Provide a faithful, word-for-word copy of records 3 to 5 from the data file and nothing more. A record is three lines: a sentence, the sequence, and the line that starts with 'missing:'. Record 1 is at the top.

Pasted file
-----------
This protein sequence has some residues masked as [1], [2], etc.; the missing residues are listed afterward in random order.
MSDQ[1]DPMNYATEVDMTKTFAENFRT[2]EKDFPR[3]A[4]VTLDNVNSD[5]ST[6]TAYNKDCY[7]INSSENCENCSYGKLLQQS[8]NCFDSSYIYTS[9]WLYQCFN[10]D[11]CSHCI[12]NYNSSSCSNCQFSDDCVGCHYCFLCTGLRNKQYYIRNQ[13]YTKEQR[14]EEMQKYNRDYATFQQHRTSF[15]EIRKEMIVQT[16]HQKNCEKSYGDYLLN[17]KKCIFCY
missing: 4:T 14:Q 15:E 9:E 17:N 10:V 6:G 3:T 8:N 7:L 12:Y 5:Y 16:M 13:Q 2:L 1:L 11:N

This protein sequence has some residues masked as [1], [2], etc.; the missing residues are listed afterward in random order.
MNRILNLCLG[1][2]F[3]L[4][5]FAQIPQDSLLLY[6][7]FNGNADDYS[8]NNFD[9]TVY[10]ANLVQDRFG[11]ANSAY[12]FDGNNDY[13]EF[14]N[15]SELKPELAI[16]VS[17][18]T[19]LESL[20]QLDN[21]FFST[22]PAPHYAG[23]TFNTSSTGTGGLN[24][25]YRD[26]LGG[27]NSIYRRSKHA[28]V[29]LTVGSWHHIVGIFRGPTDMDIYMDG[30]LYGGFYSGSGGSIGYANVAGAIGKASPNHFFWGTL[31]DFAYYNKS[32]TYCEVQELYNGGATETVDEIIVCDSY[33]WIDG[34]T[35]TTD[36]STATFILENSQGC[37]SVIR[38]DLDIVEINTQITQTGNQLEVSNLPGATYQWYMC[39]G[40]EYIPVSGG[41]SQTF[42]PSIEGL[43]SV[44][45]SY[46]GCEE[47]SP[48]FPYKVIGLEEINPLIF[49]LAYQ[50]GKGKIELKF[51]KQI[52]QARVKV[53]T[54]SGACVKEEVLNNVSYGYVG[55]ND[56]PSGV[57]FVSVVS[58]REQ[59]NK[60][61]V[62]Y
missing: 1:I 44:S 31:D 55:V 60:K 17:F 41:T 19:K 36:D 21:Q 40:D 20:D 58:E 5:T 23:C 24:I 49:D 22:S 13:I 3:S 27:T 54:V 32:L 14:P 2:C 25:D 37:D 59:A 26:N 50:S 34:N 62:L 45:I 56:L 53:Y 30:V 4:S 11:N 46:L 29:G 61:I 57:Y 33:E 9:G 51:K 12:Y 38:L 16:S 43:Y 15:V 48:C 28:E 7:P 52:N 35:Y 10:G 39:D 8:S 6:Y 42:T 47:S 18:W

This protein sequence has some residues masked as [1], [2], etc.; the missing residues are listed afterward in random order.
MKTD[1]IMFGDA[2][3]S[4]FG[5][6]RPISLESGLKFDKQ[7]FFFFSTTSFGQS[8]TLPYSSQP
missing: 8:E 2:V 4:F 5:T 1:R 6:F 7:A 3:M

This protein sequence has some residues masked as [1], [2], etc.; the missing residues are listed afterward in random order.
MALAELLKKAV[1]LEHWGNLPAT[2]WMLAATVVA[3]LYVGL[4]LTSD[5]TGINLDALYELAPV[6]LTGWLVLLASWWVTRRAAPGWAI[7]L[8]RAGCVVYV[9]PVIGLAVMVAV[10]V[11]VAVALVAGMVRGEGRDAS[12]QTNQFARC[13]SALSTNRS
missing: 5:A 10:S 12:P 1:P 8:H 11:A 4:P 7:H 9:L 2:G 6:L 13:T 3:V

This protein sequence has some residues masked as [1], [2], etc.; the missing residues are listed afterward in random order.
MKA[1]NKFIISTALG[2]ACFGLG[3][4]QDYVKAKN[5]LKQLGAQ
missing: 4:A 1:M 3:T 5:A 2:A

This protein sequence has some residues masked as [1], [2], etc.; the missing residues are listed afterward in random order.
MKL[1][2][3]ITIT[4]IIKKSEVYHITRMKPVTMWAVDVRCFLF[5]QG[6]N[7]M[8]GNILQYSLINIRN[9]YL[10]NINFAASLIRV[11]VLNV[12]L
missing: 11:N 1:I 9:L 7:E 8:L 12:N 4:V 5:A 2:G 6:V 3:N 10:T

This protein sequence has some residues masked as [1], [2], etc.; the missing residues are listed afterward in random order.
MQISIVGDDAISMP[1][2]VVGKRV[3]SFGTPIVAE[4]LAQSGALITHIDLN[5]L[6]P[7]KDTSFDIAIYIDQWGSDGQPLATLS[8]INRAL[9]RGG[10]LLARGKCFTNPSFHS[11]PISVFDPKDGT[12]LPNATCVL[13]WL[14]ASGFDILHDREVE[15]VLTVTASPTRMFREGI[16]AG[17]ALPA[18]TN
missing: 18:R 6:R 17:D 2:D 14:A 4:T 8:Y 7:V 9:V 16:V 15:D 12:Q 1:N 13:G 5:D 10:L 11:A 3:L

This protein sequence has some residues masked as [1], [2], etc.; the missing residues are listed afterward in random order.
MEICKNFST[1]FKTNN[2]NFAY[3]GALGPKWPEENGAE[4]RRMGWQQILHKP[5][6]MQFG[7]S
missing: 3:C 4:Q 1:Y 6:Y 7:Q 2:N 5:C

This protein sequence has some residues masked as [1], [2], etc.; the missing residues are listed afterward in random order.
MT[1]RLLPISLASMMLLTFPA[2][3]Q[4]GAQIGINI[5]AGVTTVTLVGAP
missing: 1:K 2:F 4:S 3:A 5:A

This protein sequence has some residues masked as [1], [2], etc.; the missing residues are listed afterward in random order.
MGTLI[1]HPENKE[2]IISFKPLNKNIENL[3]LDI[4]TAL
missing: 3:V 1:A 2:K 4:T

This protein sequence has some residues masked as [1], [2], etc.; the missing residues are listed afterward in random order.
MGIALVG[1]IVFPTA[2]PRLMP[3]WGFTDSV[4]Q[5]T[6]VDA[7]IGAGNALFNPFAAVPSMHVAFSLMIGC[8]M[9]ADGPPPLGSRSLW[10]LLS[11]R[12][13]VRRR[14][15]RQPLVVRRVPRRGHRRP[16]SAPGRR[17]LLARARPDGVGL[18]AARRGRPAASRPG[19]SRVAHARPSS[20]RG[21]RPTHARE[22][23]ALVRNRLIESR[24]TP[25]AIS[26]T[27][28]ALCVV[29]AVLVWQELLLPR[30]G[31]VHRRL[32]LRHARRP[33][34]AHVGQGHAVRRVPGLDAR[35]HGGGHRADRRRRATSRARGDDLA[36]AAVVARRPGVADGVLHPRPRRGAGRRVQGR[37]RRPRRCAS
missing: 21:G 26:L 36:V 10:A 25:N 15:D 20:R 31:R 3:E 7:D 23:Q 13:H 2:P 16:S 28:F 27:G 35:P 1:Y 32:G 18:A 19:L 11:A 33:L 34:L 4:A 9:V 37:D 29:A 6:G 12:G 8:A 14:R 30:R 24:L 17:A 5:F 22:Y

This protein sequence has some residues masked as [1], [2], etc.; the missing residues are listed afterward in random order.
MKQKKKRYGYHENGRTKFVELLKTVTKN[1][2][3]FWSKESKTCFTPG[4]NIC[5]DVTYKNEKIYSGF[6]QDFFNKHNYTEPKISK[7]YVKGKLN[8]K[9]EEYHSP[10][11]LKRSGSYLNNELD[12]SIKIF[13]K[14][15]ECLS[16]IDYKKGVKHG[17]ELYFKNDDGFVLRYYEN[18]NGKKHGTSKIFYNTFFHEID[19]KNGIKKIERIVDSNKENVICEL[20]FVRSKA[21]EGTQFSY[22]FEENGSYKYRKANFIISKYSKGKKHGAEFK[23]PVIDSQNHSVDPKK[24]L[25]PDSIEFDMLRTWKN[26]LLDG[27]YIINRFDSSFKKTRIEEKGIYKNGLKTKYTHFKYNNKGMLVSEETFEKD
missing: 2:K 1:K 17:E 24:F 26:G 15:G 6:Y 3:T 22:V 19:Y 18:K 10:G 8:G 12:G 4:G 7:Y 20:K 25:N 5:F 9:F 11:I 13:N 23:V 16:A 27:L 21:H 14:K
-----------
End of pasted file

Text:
This protein sequence has some residues masked as [1], [2], etc.; the missing residues are listed afterward in random order.
MKTD[1]IMFGDA[2][3]S[4]FG[5][6]RPISLESGLKFDKQ[7]FFFFSTTSFGQS[8]TLPYSSQP
missing: 8:E 2:V 4:F 5:T 1:R 6:F 7:A 3:M

This protein sequence has some residues masked as [1], [2], etc.; the missing residues are listed afterward in random order.
MALAELLKKAV[1]LEHWGNLPAT[2]WMLAATVVA[3]LYVGL[4]LTSD[5]TGINLDALYELAPV[6]LTGWLVLLASWWVTRRAAPGWAI[7]L[8]RAGCVVYV[9]PVIGLAVMVAV[10]V[11]VAVALVAGMVRGEGRDAS[12]QTNQFARC[13]SALSTNRS
missing: 5:A 10:S 12:P 1:P 8:H 11:A 4:P 7:H 9:L 2:G 6:L 13:T 3:V

This protein sequence has some residues masked as [1], [2], etc.; the missing residues are listed afterward in random order.
MKA[1]NKFIISTALG[2]ACFGLG[3][4]QDYVKAKN[5]LKQLGAQ
missing: 4:A 1:M 3:T 5:A 2:A